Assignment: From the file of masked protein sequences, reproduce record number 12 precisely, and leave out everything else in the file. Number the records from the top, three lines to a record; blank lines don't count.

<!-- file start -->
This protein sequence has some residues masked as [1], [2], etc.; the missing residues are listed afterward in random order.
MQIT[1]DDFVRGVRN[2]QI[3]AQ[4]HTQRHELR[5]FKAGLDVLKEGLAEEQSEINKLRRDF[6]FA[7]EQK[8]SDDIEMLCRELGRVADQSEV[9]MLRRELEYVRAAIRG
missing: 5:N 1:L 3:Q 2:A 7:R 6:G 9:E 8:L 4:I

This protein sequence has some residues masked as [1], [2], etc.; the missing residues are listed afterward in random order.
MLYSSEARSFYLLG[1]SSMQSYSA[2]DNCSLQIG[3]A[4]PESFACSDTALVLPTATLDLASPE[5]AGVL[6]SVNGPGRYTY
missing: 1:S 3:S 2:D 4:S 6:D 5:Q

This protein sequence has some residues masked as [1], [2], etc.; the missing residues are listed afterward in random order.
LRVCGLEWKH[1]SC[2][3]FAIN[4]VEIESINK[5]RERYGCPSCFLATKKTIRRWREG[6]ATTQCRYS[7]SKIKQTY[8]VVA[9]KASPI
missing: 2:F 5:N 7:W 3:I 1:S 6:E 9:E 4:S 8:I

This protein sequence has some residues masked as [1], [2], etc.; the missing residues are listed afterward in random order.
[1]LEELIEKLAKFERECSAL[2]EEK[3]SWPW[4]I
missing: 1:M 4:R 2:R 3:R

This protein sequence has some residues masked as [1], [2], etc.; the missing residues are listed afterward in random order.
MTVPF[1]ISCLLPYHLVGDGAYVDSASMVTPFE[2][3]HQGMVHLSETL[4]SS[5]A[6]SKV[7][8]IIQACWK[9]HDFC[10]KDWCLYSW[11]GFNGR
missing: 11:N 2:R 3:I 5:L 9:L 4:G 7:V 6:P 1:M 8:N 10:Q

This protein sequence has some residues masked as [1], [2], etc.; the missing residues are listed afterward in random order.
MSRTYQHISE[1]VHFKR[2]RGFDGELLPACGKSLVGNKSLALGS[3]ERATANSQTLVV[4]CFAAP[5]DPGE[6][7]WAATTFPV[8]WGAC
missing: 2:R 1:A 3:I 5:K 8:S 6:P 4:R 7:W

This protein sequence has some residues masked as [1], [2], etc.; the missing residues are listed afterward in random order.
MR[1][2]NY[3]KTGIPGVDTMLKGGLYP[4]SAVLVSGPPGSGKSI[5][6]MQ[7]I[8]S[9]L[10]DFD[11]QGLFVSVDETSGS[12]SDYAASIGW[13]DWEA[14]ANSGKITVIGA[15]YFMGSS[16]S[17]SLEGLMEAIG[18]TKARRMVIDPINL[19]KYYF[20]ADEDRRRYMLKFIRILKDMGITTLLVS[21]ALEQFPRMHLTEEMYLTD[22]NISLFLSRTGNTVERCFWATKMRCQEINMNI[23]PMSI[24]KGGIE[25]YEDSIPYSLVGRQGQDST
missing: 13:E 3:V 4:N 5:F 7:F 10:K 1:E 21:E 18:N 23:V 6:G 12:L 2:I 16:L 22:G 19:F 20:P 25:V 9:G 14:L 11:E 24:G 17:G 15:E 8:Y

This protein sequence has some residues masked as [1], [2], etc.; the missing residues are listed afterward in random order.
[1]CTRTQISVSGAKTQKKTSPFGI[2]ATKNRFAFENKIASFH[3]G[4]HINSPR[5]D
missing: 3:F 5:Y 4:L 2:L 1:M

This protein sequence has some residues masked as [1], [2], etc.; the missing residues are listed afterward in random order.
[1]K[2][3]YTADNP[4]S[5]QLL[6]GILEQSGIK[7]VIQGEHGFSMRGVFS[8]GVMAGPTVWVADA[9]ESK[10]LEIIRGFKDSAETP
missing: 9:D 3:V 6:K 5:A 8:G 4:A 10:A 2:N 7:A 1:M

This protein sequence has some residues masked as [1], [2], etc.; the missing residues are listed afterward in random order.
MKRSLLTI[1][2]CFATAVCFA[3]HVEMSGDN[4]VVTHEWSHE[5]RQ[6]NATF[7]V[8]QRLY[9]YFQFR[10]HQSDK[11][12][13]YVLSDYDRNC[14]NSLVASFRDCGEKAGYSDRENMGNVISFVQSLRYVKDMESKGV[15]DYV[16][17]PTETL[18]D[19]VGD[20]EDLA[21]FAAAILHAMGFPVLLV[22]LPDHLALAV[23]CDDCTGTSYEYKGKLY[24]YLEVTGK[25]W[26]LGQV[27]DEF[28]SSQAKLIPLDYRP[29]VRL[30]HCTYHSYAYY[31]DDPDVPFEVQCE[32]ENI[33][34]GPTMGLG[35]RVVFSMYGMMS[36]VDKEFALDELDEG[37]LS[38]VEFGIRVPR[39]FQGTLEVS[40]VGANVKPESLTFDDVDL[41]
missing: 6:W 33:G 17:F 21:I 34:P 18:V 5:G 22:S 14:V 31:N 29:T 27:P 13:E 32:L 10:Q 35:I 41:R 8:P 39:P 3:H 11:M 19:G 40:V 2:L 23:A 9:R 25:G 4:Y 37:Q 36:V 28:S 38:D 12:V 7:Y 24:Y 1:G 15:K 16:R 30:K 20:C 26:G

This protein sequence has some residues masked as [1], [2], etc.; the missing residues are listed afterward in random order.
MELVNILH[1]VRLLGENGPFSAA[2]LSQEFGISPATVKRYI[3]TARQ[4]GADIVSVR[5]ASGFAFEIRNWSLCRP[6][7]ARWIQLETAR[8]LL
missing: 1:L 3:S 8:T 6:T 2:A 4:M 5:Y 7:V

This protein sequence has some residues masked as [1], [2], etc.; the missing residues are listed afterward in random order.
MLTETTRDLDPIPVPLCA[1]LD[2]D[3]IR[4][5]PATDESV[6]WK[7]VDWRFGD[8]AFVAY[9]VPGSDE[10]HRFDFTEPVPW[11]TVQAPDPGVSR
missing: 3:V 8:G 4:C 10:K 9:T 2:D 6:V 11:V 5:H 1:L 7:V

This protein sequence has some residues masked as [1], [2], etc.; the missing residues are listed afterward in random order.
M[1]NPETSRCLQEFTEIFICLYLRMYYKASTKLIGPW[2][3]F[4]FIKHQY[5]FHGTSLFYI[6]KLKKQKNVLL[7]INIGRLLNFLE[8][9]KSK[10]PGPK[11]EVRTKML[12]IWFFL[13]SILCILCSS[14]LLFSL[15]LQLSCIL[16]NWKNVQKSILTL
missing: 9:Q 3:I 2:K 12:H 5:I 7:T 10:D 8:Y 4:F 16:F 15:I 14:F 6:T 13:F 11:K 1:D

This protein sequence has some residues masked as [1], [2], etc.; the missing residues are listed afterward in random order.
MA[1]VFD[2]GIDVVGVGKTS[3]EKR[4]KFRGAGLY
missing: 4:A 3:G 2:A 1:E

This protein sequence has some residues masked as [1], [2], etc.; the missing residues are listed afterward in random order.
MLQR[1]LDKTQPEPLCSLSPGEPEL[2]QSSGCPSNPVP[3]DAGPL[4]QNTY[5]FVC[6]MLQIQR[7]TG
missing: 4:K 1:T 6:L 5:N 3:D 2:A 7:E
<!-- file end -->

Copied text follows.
This protein sequence has some residues masked as [1], [2], etc.; the missing residues are listed afterward in random order.
MLTETTRDLDPIPVPLCA[1]LD[2]D[3]IR[4][5]PATDESV[6]WK[7]VDWRFGD[8]AFVAY[9]VPGSDE[10]HRFDFTEPVPW[11]TVQAPDPGVSR
missing: 3:V 8:G 4:C 10:K 9:T 2:D 6:V 11:V 5:H 1:L 7:V